Linkage between Parent-Child Frontal Resting Electroencephalogram (EEG) Asymmetry: The Moderating Role of Emotional Parenting
Frontal resting electroencephalogram (EEG) asymmetry is an important physiological indicator of emotion regulation, positive/negative emotion, and approach/withdrawal tendencies. The present study examined the relationship of parent-child frontal resting EEG asymmetry patterns and explored the potential moderating role of emotional parenting on such a relationship. We recorded the frontal resting EEG asymmetry of thirty-nine children (M age = 8.87 years) and their primary caregivers (M age = 39.41 years) and coded their emotional parenting behaviors (psychological control and psychological unavailability) based on behavioral observations. The results indicated that there was not a direct association between parent-child frontal resting EEG asymmetry but that the relationship was moderated by parental psychological control. Specifically, the resting frontal EEG asymmetry of the parents was negatively associated with the EEG asymmetry of their children only under higher levels of parental psychological control. However, psychological unavailability did not exhibit a moderating effect. Accordingly, our findings highlight the critical but differential role of emotional parenting behaviors with respect to the association between the frontal resting EEG asymmetry of parents and their children.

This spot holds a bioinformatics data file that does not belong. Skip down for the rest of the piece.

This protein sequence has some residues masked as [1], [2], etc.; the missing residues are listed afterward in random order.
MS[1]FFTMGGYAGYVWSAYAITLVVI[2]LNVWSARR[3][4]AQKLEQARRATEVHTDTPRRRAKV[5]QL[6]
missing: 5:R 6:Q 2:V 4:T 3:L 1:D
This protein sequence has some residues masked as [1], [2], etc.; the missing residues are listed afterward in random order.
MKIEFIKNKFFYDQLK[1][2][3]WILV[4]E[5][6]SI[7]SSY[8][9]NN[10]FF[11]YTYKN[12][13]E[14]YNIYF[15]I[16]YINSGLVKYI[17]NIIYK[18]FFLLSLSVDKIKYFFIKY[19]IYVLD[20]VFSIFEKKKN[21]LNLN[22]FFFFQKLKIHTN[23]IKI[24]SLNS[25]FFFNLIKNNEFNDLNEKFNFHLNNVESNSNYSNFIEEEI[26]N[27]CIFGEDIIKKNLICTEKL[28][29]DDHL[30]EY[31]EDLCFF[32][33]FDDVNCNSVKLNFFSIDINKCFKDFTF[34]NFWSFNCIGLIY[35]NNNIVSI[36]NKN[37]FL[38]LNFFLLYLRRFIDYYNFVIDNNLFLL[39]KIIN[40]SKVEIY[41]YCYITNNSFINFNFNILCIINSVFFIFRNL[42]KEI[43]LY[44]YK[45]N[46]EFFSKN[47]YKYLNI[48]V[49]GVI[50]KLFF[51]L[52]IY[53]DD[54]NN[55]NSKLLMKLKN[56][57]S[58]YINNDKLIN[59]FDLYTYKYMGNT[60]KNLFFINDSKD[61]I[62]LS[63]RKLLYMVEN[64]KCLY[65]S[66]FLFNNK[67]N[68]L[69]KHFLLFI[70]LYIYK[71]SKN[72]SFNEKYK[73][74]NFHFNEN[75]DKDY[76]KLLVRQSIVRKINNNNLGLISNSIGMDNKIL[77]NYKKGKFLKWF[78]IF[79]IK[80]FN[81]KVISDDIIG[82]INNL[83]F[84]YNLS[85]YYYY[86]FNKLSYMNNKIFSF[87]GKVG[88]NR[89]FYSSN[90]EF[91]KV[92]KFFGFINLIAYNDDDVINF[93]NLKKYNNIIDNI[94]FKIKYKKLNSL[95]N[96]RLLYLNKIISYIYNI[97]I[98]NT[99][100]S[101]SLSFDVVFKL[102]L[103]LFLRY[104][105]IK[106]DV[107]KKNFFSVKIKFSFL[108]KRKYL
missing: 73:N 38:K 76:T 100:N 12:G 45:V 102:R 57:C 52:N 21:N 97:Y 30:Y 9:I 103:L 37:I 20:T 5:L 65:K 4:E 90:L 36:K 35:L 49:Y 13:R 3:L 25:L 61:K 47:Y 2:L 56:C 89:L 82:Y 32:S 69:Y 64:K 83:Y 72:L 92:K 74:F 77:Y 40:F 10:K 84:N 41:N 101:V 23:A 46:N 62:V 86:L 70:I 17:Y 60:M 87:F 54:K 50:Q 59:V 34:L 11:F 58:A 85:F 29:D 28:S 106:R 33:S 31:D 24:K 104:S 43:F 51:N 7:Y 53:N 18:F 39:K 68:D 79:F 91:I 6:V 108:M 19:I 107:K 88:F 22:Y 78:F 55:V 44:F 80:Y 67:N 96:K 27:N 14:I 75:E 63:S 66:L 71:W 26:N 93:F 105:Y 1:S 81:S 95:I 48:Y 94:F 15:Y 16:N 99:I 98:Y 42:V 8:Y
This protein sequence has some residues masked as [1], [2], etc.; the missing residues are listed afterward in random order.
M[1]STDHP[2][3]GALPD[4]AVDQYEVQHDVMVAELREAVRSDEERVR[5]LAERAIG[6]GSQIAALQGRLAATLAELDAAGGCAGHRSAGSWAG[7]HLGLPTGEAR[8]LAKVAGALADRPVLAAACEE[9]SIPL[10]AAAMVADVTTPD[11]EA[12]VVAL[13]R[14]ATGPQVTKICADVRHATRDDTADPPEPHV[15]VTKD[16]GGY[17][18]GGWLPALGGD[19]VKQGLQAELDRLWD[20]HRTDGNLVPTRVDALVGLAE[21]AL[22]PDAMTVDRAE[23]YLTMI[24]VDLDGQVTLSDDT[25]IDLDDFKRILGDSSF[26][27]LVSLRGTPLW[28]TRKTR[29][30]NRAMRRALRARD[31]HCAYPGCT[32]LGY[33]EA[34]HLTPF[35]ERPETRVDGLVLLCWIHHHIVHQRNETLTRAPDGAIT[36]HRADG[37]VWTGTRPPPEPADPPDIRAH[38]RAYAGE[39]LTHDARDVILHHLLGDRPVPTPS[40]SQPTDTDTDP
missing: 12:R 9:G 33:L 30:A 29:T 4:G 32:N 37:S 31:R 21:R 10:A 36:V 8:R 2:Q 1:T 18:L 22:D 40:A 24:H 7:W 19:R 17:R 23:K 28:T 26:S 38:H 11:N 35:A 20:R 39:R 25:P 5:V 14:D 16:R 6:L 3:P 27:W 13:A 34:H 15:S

KeywordsParent-child physiological similarity Frontal resting EEG asymmetry Emotional parenting Emotion regulation
This project was funded by the National Natural Science Foundation of China (31500898), granted to the third author.
HW: designed and executed the study, analyzed the data, and wrote the paper. XM: collaborated with the design and writing of the study and assisted with data analyses. RH: designed the study, wrote the paper, and edited the final manuscript. YH: assisted with data analyses and paper writing. XL: assisted with data analysis and edited the final manuscript.
Compliance with Ethical Standards
Conflict of Interest
The authors declare that they have no conflict of interest.
The study procedures were approved by the Institutional Review Board (IRB) of Beijing Normal University.
All participants provided written informed consent or minor assent.
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